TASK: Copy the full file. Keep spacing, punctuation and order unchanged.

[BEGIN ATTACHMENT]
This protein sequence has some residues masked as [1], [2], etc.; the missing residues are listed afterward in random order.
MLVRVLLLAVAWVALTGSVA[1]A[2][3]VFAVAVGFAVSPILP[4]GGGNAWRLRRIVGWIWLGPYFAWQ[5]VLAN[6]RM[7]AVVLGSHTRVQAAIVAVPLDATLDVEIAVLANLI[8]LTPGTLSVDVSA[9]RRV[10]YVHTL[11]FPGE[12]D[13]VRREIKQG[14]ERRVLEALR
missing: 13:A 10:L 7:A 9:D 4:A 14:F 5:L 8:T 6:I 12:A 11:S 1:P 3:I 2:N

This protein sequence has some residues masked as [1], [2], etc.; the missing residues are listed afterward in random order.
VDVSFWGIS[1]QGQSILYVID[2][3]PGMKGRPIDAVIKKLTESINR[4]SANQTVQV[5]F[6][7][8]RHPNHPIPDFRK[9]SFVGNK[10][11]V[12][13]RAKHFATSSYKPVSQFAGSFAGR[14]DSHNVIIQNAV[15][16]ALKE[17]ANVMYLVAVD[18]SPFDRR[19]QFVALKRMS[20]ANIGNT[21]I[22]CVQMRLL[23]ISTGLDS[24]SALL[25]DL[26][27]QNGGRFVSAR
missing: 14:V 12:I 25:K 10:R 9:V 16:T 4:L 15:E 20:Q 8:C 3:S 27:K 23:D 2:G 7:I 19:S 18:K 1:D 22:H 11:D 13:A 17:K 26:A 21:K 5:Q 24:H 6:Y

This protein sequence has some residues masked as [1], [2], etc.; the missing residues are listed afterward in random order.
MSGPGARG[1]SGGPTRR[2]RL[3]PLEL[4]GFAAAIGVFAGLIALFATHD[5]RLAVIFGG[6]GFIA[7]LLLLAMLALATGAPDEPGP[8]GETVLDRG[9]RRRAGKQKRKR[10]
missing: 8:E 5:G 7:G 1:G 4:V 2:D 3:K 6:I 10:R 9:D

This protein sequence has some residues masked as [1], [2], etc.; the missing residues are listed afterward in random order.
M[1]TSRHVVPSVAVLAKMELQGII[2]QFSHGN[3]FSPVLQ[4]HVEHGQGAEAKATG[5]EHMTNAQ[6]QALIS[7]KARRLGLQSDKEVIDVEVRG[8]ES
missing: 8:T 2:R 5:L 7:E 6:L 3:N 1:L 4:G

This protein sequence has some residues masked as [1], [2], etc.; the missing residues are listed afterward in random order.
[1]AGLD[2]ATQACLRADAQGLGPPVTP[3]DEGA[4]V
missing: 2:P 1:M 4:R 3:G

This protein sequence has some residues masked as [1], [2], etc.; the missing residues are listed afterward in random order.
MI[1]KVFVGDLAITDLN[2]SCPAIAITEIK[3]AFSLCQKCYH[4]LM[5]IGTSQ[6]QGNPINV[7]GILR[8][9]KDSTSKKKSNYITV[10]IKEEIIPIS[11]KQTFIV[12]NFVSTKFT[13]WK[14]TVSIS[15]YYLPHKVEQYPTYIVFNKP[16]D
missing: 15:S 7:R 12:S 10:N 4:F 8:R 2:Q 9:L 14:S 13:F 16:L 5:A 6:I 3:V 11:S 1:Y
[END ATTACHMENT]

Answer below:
This protein sequence has some residues masked as [1], [2], etc.; the missing residues are listed afterward in random order.
MLVRVLLLAVAWVALTGSVA[1]A[2][3]VFAVAVGFAVSPILP[4]GGGNAWRLRRIVGWIWLGPYFAWQ[5]VLAN[6]RM[7]AVVLGSHTRVQAAIVAVPLDATLDVEIAVLANLI[8]LTPGTLSVDVSA[9]RRV[10]YVHTL[11]FPGE[12]D[13]VRREIKQG[14]ERRVLEALR
missing: 13:A 10:L 7:A 9:D 4:A 14:F 5:L 8:T 6:I 12:A 11:S 1:P 3:I 2:N

This protein sequence has some residues masked as [1], [2], etc.; the missing residues are listed afterward in random order.
VDVSFWGIS[1]QGQSILYVID[2][3]PGMKGRPIDAVIKKLTESINR[4]SANQTVQV[5]F[6][7][8]RHPNHPIPDFRK[9]SFVGNK[10][11]V[12][13]RAKHFATSSYKPVSQFAGSFAGR[14]DSHNVIIQNAV[15][16]ALKE[17]ANVMYLVAVD[18]SPFDRR[19]QFVALKRMS[20]ANIGNT[21]I[22]CVQMRLL[23]ISTGLDS[24]SALL[25]DL[26][27]QNGGRFVSAR
missing: 14:V 12:I 25:K 10:R 9:V 16:T 4:L 15:E 20:Q 8:C 3:S 27:K 23:D 2:G 7:I 19:S 18:K 1:D 22:H 11:D 13:A 17:K 26:A 21:K 5:Q 24:H 6:Y

This protein sequence has some residues masked as [1], [2], etc.; the missing residues are listed afterward in random order.
MSGPGARG[1]SGGPTRR[2]RL[3]PLEL[4]GFAAAIGVFAGLIALFATHD[5]RLAVIFGG[6]GFIA[7]LLLLAMLALATGAPDEPGP[8]GETVLDRG[9]RRRAGKQKRKR[10]
missing: 8:E 5:G 7:G 1:G 4:V 2:D 3:K 6:I 10:R 9:D

This protein sequence has some residues masked as [1], [2], etc.; the missing residues are listed afterward in random order.
M[1]TSRHVVPSVAVLAKMELQGII[2]QFSHGN[3]FSPVLQ[4]HVEHGQGAEAKATG[5]EHMTNAQ[6]QALIS[7]KARRLGLQSDKEVIDVEVRG[8]ES
missing: 8:T 2:R 5:L 7:E 6:L 3:N 1:L 4:G

This protein sequence has some residues masked as [1], [2], etc.; the missing residues are listed afterward in random order.
[1]AGLD[2]ATQACLRADAQGLGPPVTP[3]DEGA[4]V
missing: 2:P 1:M 4:R 3:G

This protein sequence has some residues masked as [1], [2], etc.; the missing residues are listed afterward in random order.
MI[1]KVFVGDLAITDLN[2]SCPAIAITEIK[3]AFSLCQKCYH[4]LM[5]IGTSQ[6]QGNPINV[7]GILR[8][9]KDSTSKKKSNYITV[10]IKEEIIPIS[11]KQTFIV[12]NFVSTKFT[13]WK[14]TVSIS[15]YYLPHKVEQYPTYIVFNKP[16]D
missing: 15:S 7:R 12:S 10:N 4:F 8:R 2:Q 9:L 14:S 13:F 16:L 5:A 6:I 3:V 11:S 1:Y